Micron's LPDDR4 RAM May Improve Battery Life in Apple's 2014 Products

Discussion in 'MacRumors.com News Discussion' started by MacRumors, Apr 3, 2014.

  1. macrumors bot

    MacRumors

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    Apple's customers may receive a boost in performance and improved battery life from the company's 2014 products thanks to improvements in Micron's LPDDR4 DRAM technology, claims Matt Margolis (Via 9to5Mac).
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    According to Margolis, Micron is ramping up production of its LPDDR4 RAM and will supply Apple with memory chips for its 2014 iPad, iPhone and Mac models, which are expected to debut later this year. Margolis believes a "mystery" $250 million payment Micro received for "product to be supplied through September 2016" is from Apple as part of a multi-year deal.
    Though not confirmed, this transaction is plausible as Apple currently uses Micron's LPDDR3 DRAM in its 2013 models under the brand name of Elpida, a company that Micron acquired in July 2013. Even earlier, Apple reportedly inked a deal for DRAM chips with Elpida in 2012 that purchased half of the capacity at the firm's main manufacturing facility in Japan.

    This new LPDDR4 RAM technology offers two times the bandwidth performance of the previous generation LPDDR3, while keeping power consumption low, claims Reynette Au, Micron's Vice President of Wireless Solutions Marketing, in an article at Wirelessweek.

    These technological advancements in LPDDR4 RAM may complement Apple's 64-bit A-series processor, which powers the iPhone 5s, iPad Air and Retina iPad mini. Detailed analysis from Anandtech claims Apple's current A7 processor is so powerful that users are likely to encounter RAM bottlenecks and battery consumption limitations before overextending the CPU.

    Article Link: Micron's LPDDR4 RAM May Improve Battery Life in Apple's 2014 Products
     
  2. macrumors member

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    I hope so!

    I certainly hope so, the battery life would be most welcome by customers though.
     
  3. macrumors 68000

    Reason077

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    Anything that can improve battery life is a good thing. In my opinion the battery is one of the weakest aspects of the current iPhone lineup!
     
  4. macrumors regular

    FtrV8

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    For technology in general. Battery advancements have lagged big time compared to other components.
     
  5. macrumors 68020

    ouimetnick

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    #5
    Apple would probably rather use the power efficient chips to allow for a thinner battery and therefore a thinner design while maintaining the same battery life.

    I would rather they focus on performance instead of how thin it can be. The iPhone doesn't need to be thinner. I would rather have the iPhone 4/4s thickness in my iPhone 5s and get an improved battery.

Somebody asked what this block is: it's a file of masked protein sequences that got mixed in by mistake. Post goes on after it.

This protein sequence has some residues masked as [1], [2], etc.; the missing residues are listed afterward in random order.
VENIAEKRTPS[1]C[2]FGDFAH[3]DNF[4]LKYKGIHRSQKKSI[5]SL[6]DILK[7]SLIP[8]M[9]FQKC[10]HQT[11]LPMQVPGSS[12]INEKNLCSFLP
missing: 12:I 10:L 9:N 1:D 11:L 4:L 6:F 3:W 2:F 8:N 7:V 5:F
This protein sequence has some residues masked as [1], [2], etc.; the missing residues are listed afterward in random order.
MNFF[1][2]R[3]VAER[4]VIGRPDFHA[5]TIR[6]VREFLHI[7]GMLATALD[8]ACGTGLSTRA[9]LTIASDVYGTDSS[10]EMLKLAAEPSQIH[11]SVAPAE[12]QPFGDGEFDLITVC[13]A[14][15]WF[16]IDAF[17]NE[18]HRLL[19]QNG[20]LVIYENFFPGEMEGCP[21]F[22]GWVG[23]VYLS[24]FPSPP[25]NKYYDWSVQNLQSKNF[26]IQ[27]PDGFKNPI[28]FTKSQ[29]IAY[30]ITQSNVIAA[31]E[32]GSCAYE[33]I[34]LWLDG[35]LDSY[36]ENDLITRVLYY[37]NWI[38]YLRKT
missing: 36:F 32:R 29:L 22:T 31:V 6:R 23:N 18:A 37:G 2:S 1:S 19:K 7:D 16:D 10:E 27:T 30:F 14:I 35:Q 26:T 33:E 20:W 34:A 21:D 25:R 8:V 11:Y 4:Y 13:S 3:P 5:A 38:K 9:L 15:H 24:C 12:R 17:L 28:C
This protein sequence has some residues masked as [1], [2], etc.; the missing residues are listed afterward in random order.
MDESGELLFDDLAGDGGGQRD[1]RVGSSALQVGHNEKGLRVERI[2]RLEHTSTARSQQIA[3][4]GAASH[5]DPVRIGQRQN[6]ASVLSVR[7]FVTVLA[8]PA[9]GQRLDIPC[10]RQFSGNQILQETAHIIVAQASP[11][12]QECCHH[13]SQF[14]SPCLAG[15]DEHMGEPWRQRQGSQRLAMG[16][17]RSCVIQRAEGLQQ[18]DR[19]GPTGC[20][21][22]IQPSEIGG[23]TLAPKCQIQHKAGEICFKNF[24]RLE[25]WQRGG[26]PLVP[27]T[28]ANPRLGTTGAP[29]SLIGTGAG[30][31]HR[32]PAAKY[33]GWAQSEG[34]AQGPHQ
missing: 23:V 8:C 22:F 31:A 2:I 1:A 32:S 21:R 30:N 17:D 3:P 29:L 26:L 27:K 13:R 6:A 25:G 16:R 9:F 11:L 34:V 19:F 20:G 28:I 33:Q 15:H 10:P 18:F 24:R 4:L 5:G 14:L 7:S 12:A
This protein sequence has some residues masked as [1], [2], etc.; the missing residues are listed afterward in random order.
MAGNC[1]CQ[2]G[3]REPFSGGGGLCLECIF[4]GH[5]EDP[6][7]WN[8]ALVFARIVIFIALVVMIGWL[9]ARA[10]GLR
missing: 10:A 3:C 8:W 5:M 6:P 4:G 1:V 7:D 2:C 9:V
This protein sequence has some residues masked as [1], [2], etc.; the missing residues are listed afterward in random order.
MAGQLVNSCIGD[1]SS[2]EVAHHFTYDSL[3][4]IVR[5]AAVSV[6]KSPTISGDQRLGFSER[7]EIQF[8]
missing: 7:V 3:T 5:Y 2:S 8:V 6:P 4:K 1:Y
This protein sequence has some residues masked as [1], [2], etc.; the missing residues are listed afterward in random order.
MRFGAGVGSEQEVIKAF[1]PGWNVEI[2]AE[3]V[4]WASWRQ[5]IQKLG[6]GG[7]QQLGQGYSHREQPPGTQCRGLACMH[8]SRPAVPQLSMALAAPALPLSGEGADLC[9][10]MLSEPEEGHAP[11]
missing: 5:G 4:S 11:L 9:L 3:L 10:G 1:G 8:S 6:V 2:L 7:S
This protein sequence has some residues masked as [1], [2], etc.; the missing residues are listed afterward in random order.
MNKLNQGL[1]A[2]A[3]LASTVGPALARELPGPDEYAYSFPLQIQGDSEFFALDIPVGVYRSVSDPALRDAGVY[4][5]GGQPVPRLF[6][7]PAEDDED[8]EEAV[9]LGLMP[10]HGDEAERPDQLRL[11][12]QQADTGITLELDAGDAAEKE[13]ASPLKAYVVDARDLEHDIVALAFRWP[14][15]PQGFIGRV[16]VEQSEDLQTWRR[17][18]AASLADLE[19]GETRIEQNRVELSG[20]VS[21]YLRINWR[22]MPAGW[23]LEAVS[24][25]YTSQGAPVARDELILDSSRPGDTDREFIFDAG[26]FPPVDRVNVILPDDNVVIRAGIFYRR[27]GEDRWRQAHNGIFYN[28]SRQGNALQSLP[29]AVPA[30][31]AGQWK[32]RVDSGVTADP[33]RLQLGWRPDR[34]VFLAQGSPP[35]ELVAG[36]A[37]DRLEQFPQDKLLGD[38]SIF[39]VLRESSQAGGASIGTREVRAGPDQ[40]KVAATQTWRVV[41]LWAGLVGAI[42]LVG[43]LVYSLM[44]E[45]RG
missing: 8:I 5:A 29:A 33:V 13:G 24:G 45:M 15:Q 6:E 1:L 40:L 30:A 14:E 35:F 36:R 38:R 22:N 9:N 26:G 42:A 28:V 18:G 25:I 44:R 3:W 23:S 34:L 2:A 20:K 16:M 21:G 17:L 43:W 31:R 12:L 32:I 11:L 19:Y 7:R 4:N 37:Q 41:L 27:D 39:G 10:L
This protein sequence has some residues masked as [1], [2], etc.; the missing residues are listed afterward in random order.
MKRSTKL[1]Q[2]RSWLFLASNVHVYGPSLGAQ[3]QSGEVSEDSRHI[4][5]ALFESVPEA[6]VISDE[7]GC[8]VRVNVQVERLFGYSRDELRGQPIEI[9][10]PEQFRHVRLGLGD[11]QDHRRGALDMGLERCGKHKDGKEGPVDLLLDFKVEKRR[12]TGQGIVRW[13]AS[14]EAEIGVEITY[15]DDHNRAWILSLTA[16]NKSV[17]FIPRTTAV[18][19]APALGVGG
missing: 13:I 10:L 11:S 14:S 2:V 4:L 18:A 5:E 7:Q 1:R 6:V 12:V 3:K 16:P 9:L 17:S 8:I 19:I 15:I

6. macrumors 6502a

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    #6
    No one's complained about 1 GB of RAM in the current iDevices yet? I'm surprised.
     
  7. 3bs
    macrumors 603

    3bs

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    #7
    I agree that I wish they would focus on battery life more than thickness but I am quite happy with how thin the current iPhone is.
     
  8. chrmjenkins, Apr 3, 2014
    Last edited: Apr 3, 2014

    macrumors 603

    chrmjenkins

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    #8
    Small note: shouldn't use DDR4 and LPDDR4 interchangeably. They are different standards.

    edit: I see it has been fixed. Carry on.
     
  9. macrumors 6502a

    garylapointe

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    #9
    Current battery is great, it's just too small!

    The current battery is pretty great from what they've talked about in terms of technologies (in the past, not this article).

    If you're got a flashlight and it runs on AAA batteries and you're always running out of power, what do you do? You get a flashlight that user bigger batteries (or you carry spares).

    If Apple was willing to put in larger batteries, the phone would last longer. THE END.

    Of course it would have to be thicker and heavier...

    Gary
     
  10. macrumors 603

    chrmjenkins

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    #10
    iPhone battery size has increased with nearly every iteration of the phone. If they do indeed got a 4.7" or larger device, you can bet that the battery will see a significant jump.
     
  11. macrumors 68000

    iBlazed

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    #11
    This is great!! I hate when people complain that apple focuses more on looks than battery life, they've clearly demonstrated many times that battery life is a major concern for them.